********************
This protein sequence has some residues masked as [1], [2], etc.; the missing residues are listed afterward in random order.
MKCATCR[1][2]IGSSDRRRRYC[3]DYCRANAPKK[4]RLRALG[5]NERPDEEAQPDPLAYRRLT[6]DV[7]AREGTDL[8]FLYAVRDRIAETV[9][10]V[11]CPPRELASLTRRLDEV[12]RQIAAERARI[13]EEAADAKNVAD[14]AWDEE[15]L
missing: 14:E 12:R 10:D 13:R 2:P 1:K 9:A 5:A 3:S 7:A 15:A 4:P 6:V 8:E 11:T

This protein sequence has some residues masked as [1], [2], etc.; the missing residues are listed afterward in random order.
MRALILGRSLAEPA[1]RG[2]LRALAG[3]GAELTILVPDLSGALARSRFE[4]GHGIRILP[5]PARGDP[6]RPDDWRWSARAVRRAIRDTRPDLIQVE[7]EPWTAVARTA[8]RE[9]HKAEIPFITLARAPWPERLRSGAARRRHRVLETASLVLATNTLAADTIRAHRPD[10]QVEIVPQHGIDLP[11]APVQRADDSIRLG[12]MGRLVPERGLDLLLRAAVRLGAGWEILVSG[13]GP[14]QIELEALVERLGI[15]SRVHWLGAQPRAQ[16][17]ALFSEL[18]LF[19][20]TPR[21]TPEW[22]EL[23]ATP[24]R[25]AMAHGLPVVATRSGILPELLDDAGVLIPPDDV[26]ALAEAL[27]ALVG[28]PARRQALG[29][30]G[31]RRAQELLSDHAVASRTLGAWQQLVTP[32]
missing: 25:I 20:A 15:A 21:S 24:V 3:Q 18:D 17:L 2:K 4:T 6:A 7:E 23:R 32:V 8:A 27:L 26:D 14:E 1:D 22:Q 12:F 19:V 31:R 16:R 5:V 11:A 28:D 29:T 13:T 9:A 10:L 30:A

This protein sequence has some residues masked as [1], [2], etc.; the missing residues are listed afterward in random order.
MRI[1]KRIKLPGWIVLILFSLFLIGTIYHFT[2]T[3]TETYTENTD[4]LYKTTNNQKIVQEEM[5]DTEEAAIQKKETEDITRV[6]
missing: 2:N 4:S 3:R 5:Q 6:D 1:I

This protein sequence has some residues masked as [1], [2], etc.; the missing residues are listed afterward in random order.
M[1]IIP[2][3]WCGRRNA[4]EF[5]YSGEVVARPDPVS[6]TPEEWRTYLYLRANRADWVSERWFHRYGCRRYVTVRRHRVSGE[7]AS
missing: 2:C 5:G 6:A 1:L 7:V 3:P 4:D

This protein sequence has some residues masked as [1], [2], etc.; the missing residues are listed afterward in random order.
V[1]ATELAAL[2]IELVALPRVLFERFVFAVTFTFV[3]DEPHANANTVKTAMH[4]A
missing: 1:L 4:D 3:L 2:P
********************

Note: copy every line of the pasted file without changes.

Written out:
This protein sequence has some residues masked as [1], [2], etc.; the missing residues are listed afterward in random order.
MKCATCR[1][2]IGSSDRRRRYC[3]DYCRANAPKK[4]RLRALG[5]NERPDEEAQPDPLAYRRLT[6]DV[7]AREGTDL[8]FLYAVRDRIAETV[9][10]V[11]CPPRELASLTRRLDEV[12]RQIAAERARI[13]EEAADAKNVAD[14]AWDEE[15]L
missing: 14:E 12:R 10:D 13:R 2:P 1:K 9:A 5:A 3:S 7:A 15:A 4:P 6:V 8:E 11:T

This protein sequence has some residues masked as [1], [2], etc.; the missing residues are listed afterward in random order.
MRALILGRSLAEPA[1]RG[2]LRALAG[3]GAELTILVPDLSGALARSRFE[4]GHGIRILP[5]PARGDP[6]RPDDWRWSARAVRRAIRDTRPDLIQVE[7]EPWTAVARTA[8]RE[9]HKAEIPFITLARAPWPERLRSGAARRRHRVLETASLVLATNTLAADTIRAHRPD[10]QVEIVPQHGIDLP[11]APVQRADDSIRLG[12]MGRLVPERGLDLLLRAAVRLGAGWEILVSG[13]GP[14]QIELEALVERLGI[15]SRVHWLGAQPRAQ[16][17]ALFSEL[18]LF[19][20]TPR[21]TPEW[22]EL[23]ATP[24]R[25]AMAHGLPVVATRSGILPELLDDAGVLIPPDDV[26]ALAEAL[27]ALVG[28]PARRQALG[29][30]G[31]RRAQELLSDHAVASRTLGAWQQLVTP[32]
missing: 25:I 20:A 15:A 21:S 24:V 3:Q 18:D 17:L 2:K 4:T 6:A 7:E 23:R 32:V 8:A 27:L 26:D 14:E 1:D 22:Q 12:F 19:V 31:R 16:R 5:V 11:A 28:D 29:T 13:T 9:A 10:L 30:A

This protein sequence has some residues masked as [1], [2], etc.; the missing residues are listed afterward in random order.
MRI[1]KRIKLPGWIVLILFSLFLIGTIYHFT[2]T[3]TETYTENTD[4]LYKTTNNQKIVQEEM[5]DTEEAAIQKKETEDITRV[6]
missing: 2:N 4:S 3:R 5:Q 6:D 1:I

This protein sequence has some residues masked as [1], [2], etc.; the missing residues are listed afterward in random order.
M[1]IIP[2][3]WCGRRNA[4]EF[5]YSGEVVARPDPVS[6]TPEEWRTYLYLRANRADWVSERWFHRYGCRRYVTVRRHRVSGE[7]AS
missing: 2:C 5:G 6:A 1:L 7:V 3:P 4:D

This protein sequence has some residues masked as [1], [2], etc.; the missing residues are listed afterward in random order.
V[1]ATELAAL[2]IELVALPRVLFERFVFAVTFTFV[3]DEPHANANTVKTAMH[4]A
missing: 1:L 4:D 3:L 2:P